While the beginning of an economic slowdown has been enough to convince the Reserve Bank of Australia (RBA) to contemplate an easing of monetary policy, it will want to remain reasonably tight until there is evidence that inflation is moving into its target zone of 2 to 3 per cent. Although the RBA cannot wait for a fall in inflation before it starts cutting rates because it has to act pre-emptively, there is still a lingering inflation problem and downward pressure on prices needs to be maintained. In saying this, the RBA will go for a 25 basis point cut on September 2 then another 25 points in October. Beyond that the Reserve can determine whether it thinks the economy is about to fall into a hole and can then continue to cut rates if necessary.
However, the scope for official rate cuts is complicated by another matter – will the major banks pass on reductions in official rates to their retail lending rates and ultimately to our home mortgage rates? In spite of their recent profit announcement, banks like the Commonwealth Bank of Australia are tight lipped about passing official rate cuts onto customers.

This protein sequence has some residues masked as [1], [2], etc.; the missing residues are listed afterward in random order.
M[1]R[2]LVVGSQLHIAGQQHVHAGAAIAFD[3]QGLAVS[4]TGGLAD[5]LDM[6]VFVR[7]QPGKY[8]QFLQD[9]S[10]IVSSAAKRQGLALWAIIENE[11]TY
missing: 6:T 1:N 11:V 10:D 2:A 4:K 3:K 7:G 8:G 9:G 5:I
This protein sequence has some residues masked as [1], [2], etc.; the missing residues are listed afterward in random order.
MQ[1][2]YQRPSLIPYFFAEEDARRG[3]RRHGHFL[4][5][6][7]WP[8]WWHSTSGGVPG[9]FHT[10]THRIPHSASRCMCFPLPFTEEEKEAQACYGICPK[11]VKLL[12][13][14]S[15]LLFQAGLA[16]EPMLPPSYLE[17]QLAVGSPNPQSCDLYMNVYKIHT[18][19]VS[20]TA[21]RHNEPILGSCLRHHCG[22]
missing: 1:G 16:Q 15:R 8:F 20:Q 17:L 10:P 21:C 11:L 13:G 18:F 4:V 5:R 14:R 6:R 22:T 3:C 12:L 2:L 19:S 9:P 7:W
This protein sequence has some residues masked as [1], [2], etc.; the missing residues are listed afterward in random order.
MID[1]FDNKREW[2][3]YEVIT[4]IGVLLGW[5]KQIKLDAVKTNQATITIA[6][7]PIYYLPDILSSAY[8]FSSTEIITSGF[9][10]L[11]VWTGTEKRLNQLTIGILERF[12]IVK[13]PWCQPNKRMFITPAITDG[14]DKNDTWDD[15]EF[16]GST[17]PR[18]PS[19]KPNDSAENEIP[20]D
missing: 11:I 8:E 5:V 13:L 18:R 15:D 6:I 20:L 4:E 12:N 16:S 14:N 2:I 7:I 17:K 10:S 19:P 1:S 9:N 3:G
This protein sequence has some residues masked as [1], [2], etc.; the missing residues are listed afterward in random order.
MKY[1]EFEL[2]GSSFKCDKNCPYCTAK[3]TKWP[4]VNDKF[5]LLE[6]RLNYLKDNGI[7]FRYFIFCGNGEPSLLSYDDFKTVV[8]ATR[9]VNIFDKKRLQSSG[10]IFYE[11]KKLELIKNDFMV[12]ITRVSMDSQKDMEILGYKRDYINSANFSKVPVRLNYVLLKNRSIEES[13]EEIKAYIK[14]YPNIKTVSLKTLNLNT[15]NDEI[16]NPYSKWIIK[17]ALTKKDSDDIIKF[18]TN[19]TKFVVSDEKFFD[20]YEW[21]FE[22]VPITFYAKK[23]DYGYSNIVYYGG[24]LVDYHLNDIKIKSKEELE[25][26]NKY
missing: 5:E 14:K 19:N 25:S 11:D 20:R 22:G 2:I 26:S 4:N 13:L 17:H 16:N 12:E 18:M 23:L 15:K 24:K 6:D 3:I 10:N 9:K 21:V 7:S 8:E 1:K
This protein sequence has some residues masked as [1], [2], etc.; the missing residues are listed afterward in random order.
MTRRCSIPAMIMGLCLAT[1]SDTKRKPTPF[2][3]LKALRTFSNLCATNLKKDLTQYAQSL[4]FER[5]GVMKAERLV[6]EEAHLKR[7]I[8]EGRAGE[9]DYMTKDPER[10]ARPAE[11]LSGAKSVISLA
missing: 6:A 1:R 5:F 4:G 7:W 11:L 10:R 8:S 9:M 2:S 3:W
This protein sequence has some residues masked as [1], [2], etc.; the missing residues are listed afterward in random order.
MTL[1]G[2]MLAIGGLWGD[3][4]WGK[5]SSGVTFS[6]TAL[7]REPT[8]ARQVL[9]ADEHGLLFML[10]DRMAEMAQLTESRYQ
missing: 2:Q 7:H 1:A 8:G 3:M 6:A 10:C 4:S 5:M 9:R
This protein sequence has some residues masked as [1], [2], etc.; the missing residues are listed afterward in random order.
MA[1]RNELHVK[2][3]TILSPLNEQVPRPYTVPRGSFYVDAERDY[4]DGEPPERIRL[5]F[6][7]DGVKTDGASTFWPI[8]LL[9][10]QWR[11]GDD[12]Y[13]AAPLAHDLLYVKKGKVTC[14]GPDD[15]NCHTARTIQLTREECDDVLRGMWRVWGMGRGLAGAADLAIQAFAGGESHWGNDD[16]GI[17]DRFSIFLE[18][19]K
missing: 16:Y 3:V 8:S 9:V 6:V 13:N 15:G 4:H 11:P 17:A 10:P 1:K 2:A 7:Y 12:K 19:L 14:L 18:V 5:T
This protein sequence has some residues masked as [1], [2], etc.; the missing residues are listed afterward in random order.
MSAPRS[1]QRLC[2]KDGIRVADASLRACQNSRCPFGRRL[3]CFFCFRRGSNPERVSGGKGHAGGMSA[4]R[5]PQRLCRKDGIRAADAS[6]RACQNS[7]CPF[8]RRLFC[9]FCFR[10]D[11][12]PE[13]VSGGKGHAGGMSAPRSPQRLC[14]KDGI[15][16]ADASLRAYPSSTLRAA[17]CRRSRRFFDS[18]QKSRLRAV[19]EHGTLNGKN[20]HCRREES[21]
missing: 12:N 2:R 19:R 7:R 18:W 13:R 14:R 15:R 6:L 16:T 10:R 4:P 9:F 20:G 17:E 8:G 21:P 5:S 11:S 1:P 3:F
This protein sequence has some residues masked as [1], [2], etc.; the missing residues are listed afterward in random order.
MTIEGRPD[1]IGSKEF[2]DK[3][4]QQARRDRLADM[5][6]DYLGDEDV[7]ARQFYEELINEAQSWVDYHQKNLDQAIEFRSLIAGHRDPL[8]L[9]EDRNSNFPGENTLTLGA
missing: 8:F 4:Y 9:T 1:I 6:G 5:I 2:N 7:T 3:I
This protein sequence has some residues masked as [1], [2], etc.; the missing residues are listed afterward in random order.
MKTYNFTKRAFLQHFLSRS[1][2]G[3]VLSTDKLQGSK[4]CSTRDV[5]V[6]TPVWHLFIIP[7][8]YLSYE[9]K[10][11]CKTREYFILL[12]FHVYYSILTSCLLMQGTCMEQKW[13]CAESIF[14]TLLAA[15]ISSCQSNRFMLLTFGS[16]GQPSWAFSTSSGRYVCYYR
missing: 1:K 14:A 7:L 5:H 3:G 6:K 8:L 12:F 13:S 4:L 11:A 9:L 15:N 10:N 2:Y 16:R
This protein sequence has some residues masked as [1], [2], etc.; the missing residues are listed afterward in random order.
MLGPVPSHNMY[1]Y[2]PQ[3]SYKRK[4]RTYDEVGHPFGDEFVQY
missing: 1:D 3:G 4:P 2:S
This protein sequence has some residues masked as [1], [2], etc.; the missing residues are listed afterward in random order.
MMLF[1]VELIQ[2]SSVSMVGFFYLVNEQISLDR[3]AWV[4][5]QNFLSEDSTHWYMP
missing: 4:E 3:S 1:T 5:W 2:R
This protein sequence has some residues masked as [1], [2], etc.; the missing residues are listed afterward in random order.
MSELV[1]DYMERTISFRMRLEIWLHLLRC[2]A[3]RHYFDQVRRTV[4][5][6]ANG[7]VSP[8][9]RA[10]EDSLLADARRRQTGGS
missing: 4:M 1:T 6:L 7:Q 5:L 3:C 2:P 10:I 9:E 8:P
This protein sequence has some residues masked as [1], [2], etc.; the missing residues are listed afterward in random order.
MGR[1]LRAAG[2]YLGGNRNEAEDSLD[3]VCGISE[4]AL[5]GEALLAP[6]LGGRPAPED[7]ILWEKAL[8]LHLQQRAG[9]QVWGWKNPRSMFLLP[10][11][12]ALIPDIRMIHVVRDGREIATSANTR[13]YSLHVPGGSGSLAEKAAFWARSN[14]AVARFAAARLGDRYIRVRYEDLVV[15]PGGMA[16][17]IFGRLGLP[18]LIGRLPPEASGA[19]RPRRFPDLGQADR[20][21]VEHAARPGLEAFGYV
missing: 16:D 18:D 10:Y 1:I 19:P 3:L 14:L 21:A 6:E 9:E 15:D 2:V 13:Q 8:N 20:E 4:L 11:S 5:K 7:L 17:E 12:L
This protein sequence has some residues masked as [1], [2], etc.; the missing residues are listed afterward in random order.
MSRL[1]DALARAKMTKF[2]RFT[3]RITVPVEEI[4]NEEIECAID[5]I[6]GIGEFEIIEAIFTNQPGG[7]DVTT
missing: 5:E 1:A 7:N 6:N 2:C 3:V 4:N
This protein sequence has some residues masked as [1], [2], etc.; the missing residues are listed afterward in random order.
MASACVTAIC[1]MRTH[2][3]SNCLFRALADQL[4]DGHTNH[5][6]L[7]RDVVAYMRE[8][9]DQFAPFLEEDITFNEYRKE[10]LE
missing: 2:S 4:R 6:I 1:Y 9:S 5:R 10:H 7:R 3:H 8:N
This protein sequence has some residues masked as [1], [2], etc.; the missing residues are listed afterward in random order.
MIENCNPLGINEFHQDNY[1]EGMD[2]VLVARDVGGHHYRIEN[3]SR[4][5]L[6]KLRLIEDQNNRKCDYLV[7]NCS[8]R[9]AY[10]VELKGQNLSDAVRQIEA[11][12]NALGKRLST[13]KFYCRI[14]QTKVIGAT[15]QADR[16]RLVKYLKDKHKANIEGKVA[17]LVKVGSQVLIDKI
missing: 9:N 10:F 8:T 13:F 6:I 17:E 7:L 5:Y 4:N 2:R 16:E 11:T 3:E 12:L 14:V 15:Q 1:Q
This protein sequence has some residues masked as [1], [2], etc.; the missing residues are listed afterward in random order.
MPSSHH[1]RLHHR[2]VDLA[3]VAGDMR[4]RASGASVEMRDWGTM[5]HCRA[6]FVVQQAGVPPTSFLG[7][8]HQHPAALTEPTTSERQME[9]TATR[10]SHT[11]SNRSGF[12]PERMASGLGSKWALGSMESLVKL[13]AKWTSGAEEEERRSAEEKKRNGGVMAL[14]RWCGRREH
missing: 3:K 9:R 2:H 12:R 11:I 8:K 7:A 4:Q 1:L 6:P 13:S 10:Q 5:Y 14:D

In the 1990s the banks were labeled “bastards” for outrageously increasing fees, closing branches, and getting rid of low value customers. It’s a reputation the banks have only just repaired and a period they would rather forget. They might be greedy but they’re not stupid. If they live up to their threats not to lower lending rates despite what the RBA does, the banks know they’ll be roundly condemned by everyone – both sides of politics, the media and every radio talk-back shock-jock in the business.
(references: Sydney Morning Herald 18 August 2008; Canberra Times 17 August 2008)